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The Department of Romance Languages and Literatures is committed to an interdisciplinary, international, and collaborative vision of the study of language, literature, and culture. RLL is a diverse and dynamic academic unit offering undergraduate majors and minors in its core areas of French, Italian, and Spanish, and graduate concentrations in French, Spanish, and Romance Linguistics. In addition, we have emerging pedagogical and research interests in Catalan and Portuguese. RLL has cross-disciplinary strengths in Iberian and Latin American Studies, Francophone Canadian, Caribbean, and Sub-Saharan Studies, Early Modern Studies, Cultural Studies, (Post)Colonial Studies, Urban and Landscape Studies, Gender Studies, Disability Studies, Poetry, Theater and Performance, Film, and Romance Linguistics.

Miguel Matos wins prestigious Arthur A. Schomburg Fellowship

on Wed, 2015/11/18 - 9:08am

The department of Romance Languages and Literatures is proud to announce that one of its graduate students, Miguel Matos, is the recipient of an Arthur A. Schomburg Fellowship. The department thanks Professor Amy Graves-Monroe for all her efforts to secure the award and the Graduate School for recognizing Mr. Matos's past accomplishments and future promise.

For more information about the fellowship go to:

RLL students safe, shaken by Paris attacks

on Mon, 2015/11/16 - 8:35am

RLL French PhD student Gabrielle Duval told WIVB News that she was on the métro going through the Place de la République when the explosions hit the city. Gabrielle, who is spending the year on an RLL exchange program with the University of Paris, is safe but unnerved by the attacks, and she compares the situation to the aftermath of 9/11, which she experienced at a much younger age. Gabrielle was also interviewed by campus NPR affiliate WBFO.  She and three RLL French faculty members, Amy Graves-Monroe, Maureen Jameson, and Jeannette Ludwigshared their thoughts with the UB Reporter on the implications of the attacks - for France, for the US, for the world, for students, for studying abroad. Other RLL students and recent graduates were also in Paris: Nicolle B. is teaching for the

Fulbright information session

on Mon, 2015/11/09 - 12:16pm

On Wednesday, November 11th, UB will be hosting the second annual "Fulbright: Where Will You Go?" This is a roundtable discussion about the Fulbright Program that introduces students to the different possibilities encompassed by the term "Fulbright." The objective is to introduce students to the vibrant Fulbright community at UB, which they'll be joining should they choose to apply for a Fulbright themselves. "Fulbright: Where Will You Go?" will take place from 3:00-4:30, in 107 Capen Hall. The event is co-sponsored by the Academies and the Office of Fellowships and Scholarships.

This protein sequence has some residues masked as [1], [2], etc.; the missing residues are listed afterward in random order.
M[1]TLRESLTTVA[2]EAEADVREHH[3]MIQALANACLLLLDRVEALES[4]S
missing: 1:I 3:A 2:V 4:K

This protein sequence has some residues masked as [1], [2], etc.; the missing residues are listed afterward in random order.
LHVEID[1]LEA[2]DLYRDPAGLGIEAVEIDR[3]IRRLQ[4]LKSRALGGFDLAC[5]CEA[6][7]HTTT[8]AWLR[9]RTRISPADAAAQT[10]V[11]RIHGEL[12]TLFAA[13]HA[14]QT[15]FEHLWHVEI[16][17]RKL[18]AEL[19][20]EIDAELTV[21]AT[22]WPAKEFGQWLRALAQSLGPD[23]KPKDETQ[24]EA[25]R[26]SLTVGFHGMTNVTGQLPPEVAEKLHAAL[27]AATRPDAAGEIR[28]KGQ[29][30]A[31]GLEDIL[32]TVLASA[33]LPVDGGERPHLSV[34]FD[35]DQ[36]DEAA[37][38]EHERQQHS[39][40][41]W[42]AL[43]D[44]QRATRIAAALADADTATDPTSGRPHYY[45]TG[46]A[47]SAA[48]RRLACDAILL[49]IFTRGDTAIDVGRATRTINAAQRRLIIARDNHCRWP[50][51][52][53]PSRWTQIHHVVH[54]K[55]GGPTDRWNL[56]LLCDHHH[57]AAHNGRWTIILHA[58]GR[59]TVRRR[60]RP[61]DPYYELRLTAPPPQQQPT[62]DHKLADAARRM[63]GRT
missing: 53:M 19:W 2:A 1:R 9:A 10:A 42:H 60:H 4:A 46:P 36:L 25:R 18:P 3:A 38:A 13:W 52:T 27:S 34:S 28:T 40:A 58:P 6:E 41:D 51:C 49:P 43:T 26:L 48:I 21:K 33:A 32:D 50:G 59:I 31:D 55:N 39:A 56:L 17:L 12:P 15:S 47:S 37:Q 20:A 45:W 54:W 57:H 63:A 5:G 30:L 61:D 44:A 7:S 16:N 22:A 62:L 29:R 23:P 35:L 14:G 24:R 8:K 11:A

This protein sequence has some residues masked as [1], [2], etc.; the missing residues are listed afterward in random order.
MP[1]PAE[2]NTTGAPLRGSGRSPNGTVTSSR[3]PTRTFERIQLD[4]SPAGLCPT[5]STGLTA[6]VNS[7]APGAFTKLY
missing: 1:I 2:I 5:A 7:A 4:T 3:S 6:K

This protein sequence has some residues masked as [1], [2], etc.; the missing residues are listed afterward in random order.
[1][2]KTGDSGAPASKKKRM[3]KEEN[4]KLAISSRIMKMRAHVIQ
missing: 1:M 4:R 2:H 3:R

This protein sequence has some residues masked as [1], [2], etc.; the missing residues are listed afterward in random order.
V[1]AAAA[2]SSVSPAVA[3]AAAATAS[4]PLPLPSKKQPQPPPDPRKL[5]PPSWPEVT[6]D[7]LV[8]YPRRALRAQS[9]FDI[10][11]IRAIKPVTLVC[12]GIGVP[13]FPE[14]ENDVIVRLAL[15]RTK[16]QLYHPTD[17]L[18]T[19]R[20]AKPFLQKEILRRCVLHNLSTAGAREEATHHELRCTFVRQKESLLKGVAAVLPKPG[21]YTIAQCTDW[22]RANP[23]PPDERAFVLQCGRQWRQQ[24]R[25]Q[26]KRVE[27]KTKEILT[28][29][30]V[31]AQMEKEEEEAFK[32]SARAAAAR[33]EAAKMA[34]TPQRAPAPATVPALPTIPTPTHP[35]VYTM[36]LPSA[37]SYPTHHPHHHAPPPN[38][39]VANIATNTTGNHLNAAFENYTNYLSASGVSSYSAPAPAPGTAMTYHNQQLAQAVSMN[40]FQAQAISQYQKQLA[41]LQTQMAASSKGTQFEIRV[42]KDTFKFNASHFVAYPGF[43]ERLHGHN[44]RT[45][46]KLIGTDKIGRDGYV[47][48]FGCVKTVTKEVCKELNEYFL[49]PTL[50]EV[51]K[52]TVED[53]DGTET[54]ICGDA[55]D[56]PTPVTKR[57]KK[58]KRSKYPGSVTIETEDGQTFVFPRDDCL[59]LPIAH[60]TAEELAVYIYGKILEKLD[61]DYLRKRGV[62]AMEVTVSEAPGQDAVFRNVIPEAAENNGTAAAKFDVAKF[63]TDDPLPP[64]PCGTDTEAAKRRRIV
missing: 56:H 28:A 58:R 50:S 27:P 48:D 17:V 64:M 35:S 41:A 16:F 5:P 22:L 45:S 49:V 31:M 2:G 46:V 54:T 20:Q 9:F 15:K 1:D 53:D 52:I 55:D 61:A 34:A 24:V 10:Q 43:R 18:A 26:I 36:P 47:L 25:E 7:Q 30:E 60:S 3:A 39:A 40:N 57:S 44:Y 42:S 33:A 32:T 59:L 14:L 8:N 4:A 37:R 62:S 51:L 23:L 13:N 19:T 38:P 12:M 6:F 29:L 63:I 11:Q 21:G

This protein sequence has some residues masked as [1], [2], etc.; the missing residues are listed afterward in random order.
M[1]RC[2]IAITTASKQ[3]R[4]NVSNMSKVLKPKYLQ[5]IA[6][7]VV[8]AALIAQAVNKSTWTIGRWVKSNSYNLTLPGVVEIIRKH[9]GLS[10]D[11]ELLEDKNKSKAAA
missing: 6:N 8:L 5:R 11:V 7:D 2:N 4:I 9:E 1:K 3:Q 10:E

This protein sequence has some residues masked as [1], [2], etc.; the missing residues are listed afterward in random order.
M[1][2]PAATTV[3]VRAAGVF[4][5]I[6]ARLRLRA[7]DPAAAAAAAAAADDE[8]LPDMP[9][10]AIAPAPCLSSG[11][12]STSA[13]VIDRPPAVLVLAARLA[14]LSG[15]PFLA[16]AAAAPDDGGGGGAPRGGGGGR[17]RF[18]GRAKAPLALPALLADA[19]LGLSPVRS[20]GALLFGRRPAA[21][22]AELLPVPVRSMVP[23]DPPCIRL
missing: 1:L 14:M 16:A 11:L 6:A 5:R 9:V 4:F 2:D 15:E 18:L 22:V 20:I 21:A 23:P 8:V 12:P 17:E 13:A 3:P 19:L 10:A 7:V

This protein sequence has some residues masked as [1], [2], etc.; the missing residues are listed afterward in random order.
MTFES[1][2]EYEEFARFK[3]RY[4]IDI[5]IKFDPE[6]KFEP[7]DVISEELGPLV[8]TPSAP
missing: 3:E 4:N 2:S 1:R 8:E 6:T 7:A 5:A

Spectacular Quebec Guest Lecture

on Tue, 2015/11/03 - 5:45pm

The Quebec Studies Program is delighted to welcome Assistant Professor Dr. Karen Fricker of Brock University to UB. Dr. Fricker teaches in the Department of Dramatic Arts at Brock University. Her research interests include contemporary theatre and globalization; contemporary Québec theatre; popular performances of nation and cultural identities; Irish theatre; and theatre criticism. Her guest lecture will take place Thursday, November 12th in 930 Clemens Hall from 12:30-1:50pm. The lecture will be delivered in English and is free and open to the public. For more information contact ​





Fernanda Negrete presents research at Humanities Institute seminar

on Mon, 2015/11/02 - 5:37pm

On Tuesday, October 20th, Professor Fernanda Negrete spoke to a full room on her book project, presenting a section entitled "Clinical Aesthetics: Psychoanalysis, Schizoanalysis, and Art's Work on a Body." As the first of this year's Humanites Institute New Faculty Seminar Series, Professor Negrete's talk drew faculty and graduate students from English, Visual Studies, Romance Languages & Literatures, Philosophy, History, and Comparative Literature.

Her lecture examined the status of the body in psychoanalysis and in Gilles Deleuze's logic of sensation, proposing that the relevance of aesthetic experiences in contemporary art and literature can be grasped by bringing psychoanalysis and schizoanalysis together, through the lens of the hysteric symptom.